The European Union's plans for its own military force have come up against a brick wall following objections from a country that is not even in the EU: Turkey. Turkish diplomats see no quick solution to the dispute which is further complicated by differences among EU members. RFE/RL correspondent Breffni O'Rourke reports:
Prague, 10 January 2001 (RFE/RL) -- The problems now blocking the formation of the European Union's Rapid Reaction military force show the difficulties facing the EU when it tries to undertake a major initiative.
Plans for the Rapid Reaction force crystallized last year and at first moved ahead at what EU security chief Javier Solana called a "lightning pace" compared with most other EU business.
The union seeks the capacity to deploy quickly up to 60,000 men for peacekeeping or disaster-relief duties in the event of a crisis such as last year's Kosovo campaign. The force would be made up of national contingents put together for a specific occasion, and would not take the form of a standing army.
Links with the NATO alliance are envisaged as close, with planning capability and some military hardware being drawn from NATO. The U.S. administration of President Bill Clinton supports the EU plan provided it does not lead to a division within NATO. NATO alliance Secretary General Lord Robertson is also supportive, saying the initiative would meet Washington's demands for Europe to shoulder more of the burden of its own defense.
But in recent weeks the Rapid Reaction scheme has run into trouble. The main cause is the unexpected refusal of NATO-member Turkey to grant the new force automatic access to NATO's assets.
In exchange for such access, Ankara wants what amounts to equal say with EU members on decisions to launch a mission. It says it is entitled to this, among other reasons, because of its proximity to potential trouble spots like the Balkans.
But EU members are not willing to give Ankara effective co-decision-making powers. True, Turkey is a candidate for EU membership, but its entry lies at some undefined date in the future. Instead, the EU has offered wide-ranging concessions to Ankara and other non-EU NATO members, but these fall short of Turkey's demands.
Christina Gallach, the spokeswoman for EU security chief Solana, says the EU remains confident of finding a solution. She tells RFE/RL:
"We [in the EU] will keep working, and among the NATO nations they will also keep working, and we are sure we will reach an agreement. Instead of being able to reach one now at the beginning of the year, after NATO's internal deliberations, we will have to wait a little longer."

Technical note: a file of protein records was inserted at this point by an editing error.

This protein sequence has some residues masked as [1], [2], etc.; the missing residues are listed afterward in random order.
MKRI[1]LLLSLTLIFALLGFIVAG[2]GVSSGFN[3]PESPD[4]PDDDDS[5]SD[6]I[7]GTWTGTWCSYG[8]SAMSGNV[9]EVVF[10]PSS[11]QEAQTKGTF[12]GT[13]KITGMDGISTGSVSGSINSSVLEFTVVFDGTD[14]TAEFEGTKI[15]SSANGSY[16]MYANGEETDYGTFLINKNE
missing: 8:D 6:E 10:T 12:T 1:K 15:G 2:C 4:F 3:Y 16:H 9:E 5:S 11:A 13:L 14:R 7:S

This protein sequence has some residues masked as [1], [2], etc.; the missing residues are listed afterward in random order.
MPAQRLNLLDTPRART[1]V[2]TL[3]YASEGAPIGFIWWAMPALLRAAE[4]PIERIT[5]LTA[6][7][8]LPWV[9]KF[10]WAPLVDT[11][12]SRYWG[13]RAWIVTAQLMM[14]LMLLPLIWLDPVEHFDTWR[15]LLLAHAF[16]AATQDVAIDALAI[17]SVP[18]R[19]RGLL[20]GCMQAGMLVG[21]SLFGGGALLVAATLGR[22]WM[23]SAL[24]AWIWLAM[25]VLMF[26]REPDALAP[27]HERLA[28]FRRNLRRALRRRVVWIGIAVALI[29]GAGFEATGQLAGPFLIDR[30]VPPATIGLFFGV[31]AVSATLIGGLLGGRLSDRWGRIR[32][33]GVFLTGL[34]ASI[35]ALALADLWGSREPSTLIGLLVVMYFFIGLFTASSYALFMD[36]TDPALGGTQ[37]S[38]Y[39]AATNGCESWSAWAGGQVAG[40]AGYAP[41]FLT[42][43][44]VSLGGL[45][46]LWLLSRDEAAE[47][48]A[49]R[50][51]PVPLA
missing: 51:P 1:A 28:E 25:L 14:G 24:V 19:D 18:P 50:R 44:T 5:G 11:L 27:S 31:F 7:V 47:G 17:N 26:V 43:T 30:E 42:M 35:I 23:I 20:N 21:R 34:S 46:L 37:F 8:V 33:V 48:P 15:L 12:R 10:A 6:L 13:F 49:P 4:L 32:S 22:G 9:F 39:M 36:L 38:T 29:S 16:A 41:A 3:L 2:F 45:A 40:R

The spokeswoman sidestepped a question on whether the EU would be willing to make further concessions to Ankara, emphasizing instead the common ground Brussels has already found with the Turks:
"It's not how much more we can give to Turkey, I think Turkey has taken extremely important decisions regarding security and defense policy of the European Union. For example, Turkey was very generous in the offer it made to contribute to the European Rapid Reaction force."
Gallach recalled that at the same pledging session in November other EU-candidate members, including Poland, the Czech Republic and the Baltic states, also offered troops to the new force.
However, a spokesman for the Turkish delegation to NATO, Levent Gumrukcu, says he is not expecting a quick solution. Speaking from NATO headquarters, he tells RFE/RL:
"For us, not the pace, but the substance -- the content -- of the progress is more important, it should be satisfactory to all, it should be reinforcing and strengthening the European security. For that reason, we are not very much concerned by the speed."
Gumrukcu emphasized the gravity with which Turkey -- a NATO member for 40 years -- views any change in the European security architecture:
"The issues are delicate. It definitely effects our security both nationally and [on the level of] European and international security, so one has to be very cautious, very careful of what is being done, and what is to be done."
But Turkey is not the only factor in play in the defense affair. The main backing for the Rapid Reaction force came from Britain and France. Those two countries have pushed the project forward, but recent events have highlighted major differences between them. The differences were always there, of course, in that France is traditionally much more in favor of European integration than is Britain.
In the run-up to last month's EU summit in Nice, France sought greater independence for the force than Britain did. This unleashed concern in Britain, notably among the Conservative Party opposition, that what was really being planned was an embryonic all-European army that would rival NATO in its mission.
The government of Prime Minister Tony Blair denied that strongly. Later, at Nice, Britain took care to have defense cooperation excluded from the new concept of "enhanced cooperation." Enhanced cooperation means allowing small groups of nations to forge ahead of their fellow EU members in implementing specific integration measures.
Subsequently, Turkey's refusal to grant the Rapid Reaction force access to NATO military planners has reactivated France's preference for giving the force its own independent planning capability. British officials have let it be known that they would not allow that.
So, for the moment the plans for the new force, started with much optimism and fanfare, are in a limbo, caught between competing demands inside and outside the EU.